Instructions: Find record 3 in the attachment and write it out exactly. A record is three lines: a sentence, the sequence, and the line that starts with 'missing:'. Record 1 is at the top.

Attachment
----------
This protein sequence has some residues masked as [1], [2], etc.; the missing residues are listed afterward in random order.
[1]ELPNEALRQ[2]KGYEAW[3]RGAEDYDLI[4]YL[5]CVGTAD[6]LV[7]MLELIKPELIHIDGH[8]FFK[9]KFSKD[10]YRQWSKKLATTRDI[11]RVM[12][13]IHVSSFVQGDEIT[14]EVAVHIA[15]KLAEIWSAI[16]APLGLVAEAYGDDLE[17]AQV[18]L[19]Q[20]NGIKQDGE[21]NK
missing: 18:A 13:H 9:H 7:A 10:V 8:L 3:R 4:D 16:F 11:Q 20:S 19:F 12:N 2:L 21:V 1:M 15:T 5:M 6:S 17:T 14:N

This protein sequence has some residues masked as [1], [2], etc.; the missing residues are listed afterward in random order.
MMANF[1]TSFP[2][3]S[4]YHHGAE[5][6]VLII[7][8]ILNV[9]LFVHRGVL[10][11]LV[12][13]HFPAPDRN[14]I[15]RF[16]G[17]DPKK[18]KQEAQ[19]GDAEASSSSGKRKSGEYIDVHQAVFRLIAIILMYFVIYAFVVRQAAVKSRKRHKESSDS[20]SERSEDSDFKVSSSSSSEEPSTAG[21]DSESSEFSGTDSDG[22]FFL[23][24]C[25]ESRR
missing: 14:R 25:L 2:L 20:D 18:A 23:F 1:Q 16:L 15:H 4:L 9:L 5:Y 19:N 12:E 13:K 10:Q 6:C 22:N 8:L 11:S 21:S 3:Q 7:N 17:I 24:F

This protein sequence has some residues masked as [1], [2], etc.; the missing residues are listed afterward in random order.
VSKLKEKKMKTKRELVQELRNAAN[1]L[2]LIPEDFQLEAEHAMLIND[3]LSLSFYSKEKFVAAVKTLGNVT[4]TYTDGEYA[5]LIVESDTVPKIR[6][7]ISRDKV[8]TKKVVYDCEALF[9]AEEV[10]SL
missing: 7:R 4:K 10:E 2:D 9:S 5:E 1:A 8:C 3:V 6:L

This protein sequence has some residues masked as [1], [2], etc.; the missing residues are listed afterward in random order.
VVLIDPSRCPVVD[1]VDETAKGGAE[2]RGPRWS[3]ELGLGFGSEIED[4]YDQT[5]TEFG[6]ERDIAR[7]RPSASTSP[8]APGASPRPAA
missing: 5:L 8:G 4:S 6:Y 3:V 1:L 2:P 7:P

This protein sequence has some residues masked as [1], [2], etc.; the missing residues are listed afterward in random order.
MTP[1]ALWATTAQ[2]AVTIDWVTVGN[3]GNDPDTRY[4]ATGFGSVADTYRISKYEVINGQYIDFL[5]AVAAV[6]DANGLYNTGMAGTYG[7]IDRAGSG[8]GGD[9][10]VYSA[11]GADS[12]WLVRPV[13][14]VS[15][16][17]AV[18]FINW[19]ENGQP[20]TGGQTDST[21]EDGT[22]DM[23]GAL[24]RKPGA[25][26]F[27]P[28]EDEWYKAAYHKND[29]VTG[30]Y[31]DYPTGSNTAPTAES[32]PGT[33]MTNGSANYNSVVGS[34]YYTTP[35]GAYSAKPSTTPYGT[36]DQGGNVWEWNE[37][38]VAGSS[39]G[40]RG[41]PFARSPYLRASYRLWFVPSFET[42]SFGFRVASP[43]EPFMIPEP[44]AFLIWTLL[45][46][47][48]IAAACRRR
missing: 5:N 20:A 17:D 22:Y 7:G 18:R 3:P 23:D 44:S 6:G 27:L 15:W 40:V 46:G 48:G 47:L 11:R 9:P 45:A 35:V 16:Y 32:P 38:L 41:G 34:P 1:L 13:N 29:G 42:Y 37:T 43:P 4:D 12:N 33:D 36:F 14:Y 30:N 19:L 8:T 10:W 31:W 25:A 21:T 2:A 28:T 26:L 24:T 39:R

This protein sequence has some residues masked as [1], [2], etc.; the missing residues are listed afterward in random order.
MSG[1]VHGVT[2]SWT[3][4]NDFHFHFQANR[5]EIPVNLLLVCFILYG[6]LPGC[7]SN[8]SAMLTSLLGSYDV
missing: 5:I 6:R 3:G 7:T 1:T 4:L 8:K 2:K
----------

This protein sequence has some residues masked as [1], [2], etc.; the missing residues are listed afterward in random order.
VSKLKEKKMKTKRELVQELRNAAN[1]L[2]LIPEDFQLEAEHAMLIND[3]LSLSFYSKEKFVAAVKTLGNVT[4]TYTDGEYA[5]LIVESDTVPKIR[6][7]ISRDKV[8]TKKVVYDCEALF[9]AEEV[10]SL
missing: 7:R 4:K 10:E 2:D 9:S 5:E 1:A 8:C 3:V 6:L